PIK-PIK RTU2 — is a controller with human machine interface, based on Arduino MKR WiFi 1010. It has datalogging and remote control functionality. High-quality industrial connectors allows connecting various kind of sensors and actuators.
The device is still in development.
- Source code for Arduino board: pik-pik_rtu2_[Ver_0.6].ino.zip (35,1 KiB)
- KiCad Wiring diagram: pik-pik_rtu2_KiCad.zip (66,3 KiB)
- PIK-PIK RTU2 Enclosure model for FreeCAD: pik-pik_-_rtu2_enclosure_rev3.FCStd (3,5 MiB)
- Protective cover against accidental battery switch operation: pik-pik_rtu2_-_power_switch_protection.blend (1,0 MiB)
- PIK-PIK RTU2XS1 Enclosure model for FreeCAD: pik-pik_-_rtu2xs1_rev2.FCStd (1,5 MiB)
- PIK-PIK RTU2XS2 Enclosure model for FreeCAD: pik-pik_-_rtu2xs2.FCStd (2,2 MiB)
- Bill of Materials: pik-pik_rtu2_-_bom.ods (45,4 KiB)
- Photo/Video Gallery (NextCloud)
Philosophy and goals
- Use free software as much as possible;
- Convenient and intuitive human-machine interface;
- Autonomy and portability; (I ordered the fattest LiPo cell that was sold)
- Security and encryption;
- Install in the country house and remotely control: refrigerator, two heaters, water pump and boiler.
- Free and open source schematics, drawings, models and source code of this project.
The wiring diagram of this project is not 100% accurate at the moment and needs clarification. Buttons do not have pull-down resistors, wiring of remote controlled sockets is incomplete.
Unfortunately I have used all available pins. PIN A2 could be freed, if disconnected from Light Sensor on Environment Shield, which is useless inside a black box.
I didn't found a reliable way to get information about USB power in the software, so I have voltage divider for USB-SENSE.
I used 3.3V ⇒ 5V DC Power and Signal converter to operate chinece LCD screen. The power converter might be unnecessary, as I learned that PMIC has boost mode. I haven't tested that yet. Needs further investigation.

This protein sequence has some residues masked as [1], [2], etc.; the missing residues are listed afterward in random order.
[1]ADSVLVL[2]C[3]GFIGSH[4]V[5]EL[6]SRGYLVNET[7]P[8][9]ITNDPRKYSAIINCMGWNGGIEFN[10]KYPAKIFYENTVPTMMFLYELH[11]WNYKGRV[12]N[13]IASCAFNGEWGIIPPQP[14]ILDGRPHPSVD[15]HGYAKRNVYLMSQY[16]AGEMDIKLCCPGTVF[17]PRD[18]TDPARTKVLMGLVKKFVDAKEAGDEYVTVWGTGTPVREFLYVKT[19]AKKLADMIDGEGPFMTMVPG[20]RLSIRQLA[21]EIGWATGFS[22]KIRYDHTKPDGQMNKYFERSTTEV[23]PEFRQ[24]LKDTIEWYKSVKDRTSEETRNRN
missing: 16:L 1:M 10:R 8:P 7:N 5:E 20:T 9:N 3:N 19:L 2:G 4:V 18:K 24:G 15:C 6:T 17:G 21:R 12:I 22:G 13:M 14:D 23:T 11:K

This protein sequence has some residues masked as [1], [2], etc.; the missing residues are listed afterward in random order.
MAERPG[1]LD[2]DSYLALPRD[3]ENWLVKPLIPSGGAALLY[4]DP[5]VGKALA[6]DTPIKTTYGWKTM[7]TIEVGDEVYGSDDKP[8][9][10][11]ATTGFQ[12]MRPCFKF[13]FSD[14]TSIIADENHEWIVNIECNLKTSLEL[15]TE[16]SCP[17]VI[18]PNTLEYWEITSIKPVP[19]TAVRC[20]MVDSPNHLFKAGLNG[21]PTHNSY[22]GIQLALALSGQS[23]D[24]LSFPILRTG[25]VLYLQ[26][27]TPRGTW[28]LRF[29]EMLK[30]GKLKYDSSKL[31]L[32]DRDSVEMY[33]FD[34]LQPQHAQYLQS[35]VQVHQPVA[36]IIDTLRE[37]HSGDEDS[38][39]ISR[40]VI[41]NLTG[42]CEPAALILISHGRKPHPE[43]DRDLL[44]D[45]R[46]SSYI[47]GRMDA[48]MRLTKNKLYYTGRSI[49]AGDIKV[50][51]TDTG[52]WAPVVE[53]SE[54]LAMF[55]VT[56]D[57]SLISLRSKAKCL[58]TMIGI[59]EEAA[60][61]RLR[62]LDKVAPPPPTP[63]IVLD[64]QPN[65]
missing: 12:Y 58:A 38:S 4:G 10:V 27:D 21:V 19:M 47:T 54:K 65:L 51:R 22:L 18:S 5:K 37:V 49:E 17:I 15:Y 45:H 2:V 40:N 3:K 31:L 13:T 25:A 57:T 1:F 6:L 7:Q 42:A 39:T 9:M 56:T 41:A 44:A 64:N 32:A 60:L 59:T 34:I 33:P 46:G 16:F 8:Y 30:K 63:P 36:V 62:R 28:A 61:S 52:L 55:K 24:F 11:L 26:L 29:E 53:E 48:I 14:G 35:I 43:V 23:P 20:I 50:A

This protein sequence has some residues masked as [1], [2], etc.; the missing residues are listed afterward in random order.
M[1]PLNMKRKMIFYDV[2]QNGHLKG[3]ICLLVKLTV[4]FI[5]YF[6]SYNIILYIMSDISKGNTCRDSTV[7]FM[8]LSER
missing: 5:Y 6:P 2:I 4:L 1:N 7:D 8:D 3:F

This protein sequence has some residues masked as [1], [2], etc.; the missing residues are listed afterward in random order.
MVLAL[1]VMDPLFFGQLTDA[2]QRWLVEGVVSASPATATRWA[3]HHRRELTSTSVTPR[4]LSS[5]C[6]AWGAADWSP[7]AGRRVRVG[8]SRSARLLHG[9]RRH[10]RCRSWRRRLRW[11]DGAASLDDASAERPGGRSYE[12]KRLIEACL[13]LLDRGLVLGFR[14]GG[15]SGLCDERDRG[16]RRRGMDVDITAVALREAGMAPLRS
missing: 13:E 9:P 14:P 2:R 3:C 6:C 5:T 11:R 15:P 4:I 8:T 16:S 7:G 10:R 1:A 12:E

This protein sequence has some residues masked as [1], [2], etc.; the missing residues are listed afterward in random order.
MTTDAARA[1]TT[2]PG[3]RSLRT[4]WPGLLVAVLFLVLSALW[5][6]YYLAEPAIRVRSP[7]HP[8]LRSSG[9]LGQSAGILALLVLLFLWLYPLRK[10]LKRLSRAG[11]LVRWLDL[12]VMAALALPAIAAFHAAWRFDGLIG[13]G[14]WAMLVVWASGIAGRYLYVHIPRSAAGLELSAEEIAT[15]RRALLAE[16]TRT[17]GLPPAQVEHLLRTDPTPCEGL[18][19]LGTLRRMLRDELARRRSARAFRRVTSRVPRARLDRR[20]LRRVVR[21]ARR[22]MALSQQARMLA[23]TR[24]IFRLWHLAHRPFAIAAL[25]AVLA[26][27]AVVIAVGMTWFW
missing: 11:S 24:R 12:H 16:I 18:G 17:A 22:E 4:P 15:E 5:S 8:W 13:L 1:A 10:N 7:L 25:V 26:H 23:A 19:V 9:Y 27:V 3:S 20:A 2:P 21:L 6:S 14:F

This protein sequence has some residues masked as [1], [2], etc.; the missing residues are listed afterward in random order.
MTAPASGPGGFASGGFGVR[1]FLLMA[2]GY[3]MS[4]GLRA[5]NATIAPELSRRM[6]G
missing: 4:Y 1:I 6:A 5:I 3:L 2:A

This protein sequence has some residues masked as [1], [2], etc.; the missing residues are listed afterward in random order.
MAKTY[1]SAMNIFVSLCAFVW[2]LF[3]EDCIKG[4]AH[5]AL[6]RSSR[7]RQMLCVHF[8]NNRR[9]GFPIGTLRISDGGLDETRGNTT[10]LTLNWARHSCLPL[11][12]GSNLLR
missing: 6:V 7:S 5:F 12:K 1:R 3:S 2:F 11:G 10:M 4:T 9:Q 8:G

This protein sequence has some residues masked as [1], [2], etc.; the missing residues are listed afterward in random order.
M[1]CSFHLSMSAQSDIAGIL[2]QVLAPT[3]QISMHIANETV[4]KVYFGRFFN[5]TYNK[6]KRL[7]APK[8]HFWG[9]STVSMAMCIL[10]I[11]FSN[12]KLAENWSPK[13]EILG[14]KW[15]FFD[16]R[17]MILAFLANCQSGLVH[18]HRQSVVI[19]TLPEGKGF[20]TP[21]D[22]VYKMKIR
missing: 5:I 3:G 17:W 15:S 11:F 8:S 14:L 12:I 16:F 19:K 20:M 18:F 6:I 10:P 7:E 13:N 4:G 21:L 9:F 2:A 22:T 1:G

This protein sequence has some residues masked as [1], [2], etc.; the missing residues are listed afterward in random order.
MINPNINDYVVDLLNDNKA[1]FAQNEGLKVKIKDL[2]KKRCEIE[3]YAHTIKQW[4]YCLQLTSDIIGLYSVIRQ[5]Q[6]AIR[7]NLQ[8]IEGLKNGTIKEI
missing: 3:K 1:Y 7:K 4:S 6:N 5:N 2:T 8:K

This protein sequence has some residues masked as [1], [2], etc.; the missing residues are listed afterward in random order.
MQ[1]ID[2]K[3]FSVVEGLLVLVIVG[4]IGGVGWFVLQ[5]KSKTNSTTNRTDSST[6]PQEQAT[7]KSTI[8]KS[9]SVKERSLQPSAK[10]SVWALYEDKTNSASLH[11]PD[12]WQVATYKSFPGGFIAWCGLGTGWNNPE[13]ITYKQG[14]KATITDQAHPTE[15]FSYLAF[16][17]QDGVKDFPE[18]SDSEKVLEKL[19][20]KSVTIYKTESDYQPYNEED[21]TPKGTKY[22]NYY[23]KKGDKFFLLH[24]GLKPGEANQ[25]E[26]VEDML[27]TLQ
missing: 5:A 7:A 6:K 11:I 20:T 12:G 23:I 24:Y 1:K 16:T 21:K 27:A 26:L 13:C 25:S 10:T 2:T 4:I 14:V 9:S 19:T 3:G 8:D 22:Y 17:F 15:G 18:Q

It turns out that the 16-bit general purpose input/output expander PCF8575 uses open collector as output, while the datasheet gives contradictory information. So, to give positive signal to relay module, I had to build a simple inverter based on general purpose PNP transistor 2N2907A
The device will use the following sensors:
- Mounted on top of the main board is an MKR ENV Shield, which has a humidity sensor, an atmospheric pressure sensor, and a temperature sensor;
- Two external digital thermometers DS18B20. One is indoor, the other is outdoor.
Human Machine Interface (HMI)
- Standard Chinese 20x4 LCD screen with RGB color backlight (rainbow animation, wow!);
- 6 control buttons: ESC, OK, Left, Right, Up, Down. With such control, you can even enter text;
- Piezo buzzer for sound notification;
- 6 different LED colors:
- Battery charge LiPo 2.7 Ah 3.7 V;
- Time synchronization;
- I / O operations on the SD card;
- 2 spare.
- Battery power switch.
- 2 × 3 digital outputs are provided. I'm going to turn the relays on / off the power in the sockets.
- The MKR ENV Shield has an SD card slot. I set the sliver to 16 GB;
- With a specified interval, all telemetry is recorded on the SD card;
- Synchronization of time via the Internet.
- Internet connection via built-in WiFi module;
- WebServer with encryption and password: on the website, you can manage outlets, view graphs of telemetry changing over time and download logs for further processing;
- Tunnel forwarding in case ports cannot be opened.
Remote controlled power outlets
Two 230 V / 16 A / IP44 sockets controlled by chinese dual 10 A relay modules.
Video: valkatr_-_pik_pik_rtu2xs1_test.mp4 (21,6 MiB MB)
Second remote controlled power socket with slight variation.
The power cable is connected through IEC C14 Plug (the same you can find on the power source of a PC).
Third remote controlled power socket.
In this version I attempt it to make rain proof. There will be a rubber seal between the lid and the enclosure.